Responding to a judge’s order, the government released 78 pages of affidavits and search warrants in the now-closed case of Hatfill, who was cleared of the attacks earlier this year. The documents raise questions about Hatfill but provide no evidence that he masterminded the biological attacks that killed five people, sickened 17 and frightened a nation still shaken by the deaths of 9/11 only a few weeks earlier.

Ultimately, the government focused on another Army scientist: Bruce Ivins, who killed himself in July as prosecutors prepared to charge him in the case. Both Ivins and Hatfill worked at the Army’s infectious diseases laboratory in Frederick, Md. Hatfill was never charged, and the Justice Department in June agreed to pay him $5.8 million to settle a lawsuit he brought against the government for wrongly implicating him.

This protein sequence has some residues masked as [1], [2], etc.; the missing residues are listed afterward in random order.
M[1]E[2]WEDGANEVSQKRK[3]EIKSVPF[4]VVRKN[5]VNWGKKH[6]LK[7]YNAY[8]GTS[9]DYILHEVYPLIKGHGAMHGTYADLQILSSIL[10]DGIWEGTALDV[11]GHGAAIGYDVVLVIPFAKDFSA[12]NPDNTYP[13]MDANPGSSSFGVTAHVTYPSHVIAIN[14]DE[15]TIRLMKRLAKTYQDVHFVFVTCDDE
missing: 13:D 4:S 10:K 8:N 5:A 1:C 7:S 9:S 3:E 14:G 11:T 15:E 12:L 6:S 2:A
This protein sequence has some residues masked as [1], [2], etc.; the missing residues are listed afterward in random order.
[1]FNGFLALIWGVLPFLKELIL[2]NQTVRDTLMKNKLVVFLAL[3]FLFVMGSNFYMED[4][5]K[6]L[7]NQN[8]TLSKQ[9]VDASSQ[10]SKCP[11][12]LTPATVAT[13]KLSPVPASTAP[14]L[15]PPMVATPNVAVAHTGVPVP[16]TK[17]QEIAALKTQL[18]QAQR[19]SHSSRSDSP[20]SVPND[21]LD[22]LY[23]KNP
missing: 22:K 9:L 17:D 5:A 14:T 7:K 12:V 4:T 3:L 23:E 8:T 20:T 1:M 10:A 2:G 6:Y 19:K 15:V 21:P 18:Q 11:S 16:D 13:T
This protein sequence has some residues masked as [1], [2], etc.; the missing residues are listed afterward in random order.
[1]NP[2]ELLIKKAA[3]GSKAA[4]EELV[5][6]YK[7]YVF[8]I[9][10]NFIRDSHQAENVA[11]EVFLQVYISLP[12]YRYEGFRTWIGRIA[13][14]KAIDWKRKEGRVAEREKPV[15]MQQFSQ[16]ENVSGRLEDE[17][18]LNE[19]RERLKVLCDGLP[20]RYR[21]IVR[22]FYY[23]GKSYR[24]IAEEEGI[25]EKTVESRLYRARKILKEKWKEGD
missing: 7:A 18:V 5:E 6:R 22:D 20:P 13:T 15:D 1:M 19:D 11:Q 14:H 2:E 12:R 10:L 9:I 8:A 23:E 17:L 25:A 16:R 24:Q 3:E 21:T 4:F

For Full Story

See FBI Documents

Suburban D.C. School Superintendent Gets 6 Years in Prison

Andre Hornsby/channel 7

Andre Hornsby/channel 7

Andre Hornsby came in as a school reformer and left as a convicted felon. Tuesday he got 6 years. Now that’s a lesson the kids can use.

By Nick Madigan
Baltimore Sun
GREENBELT, Md. — Former Prince George’s County schools Superintendent Andre J. Hornsby was sentenced today to a total of six years of prison time in a federal corruption case.
“I’m totally embarrassed by what situation I’ve put myself into,” Hornsby told U.S. District Judge Peter J. Messite. “I understand the seriousness of my actions. I understand mistakes were made. I understand decisions were made. This has taken a toll on myself, my family, my friends and my colleagues.”
Messite also directed Hornsby to serve three years of supervised release after he leaves prison and pay a $20,000 fine and $70,000 in restitution to the Prince George’s schools. Hornsby also will need to enroll in alcohol treatment and cooperate with the Internal Revenue Service in a probe of his tax returns, the judge said.
“Judge Messite was fair,” Hornsby told reporters after the sentencing. “He could have definitely sentenced me to a lot more.”

For Full Story

Where Will This Tenacious U.S. Atty. Land?

By Jon Perkins
ticklethewire.com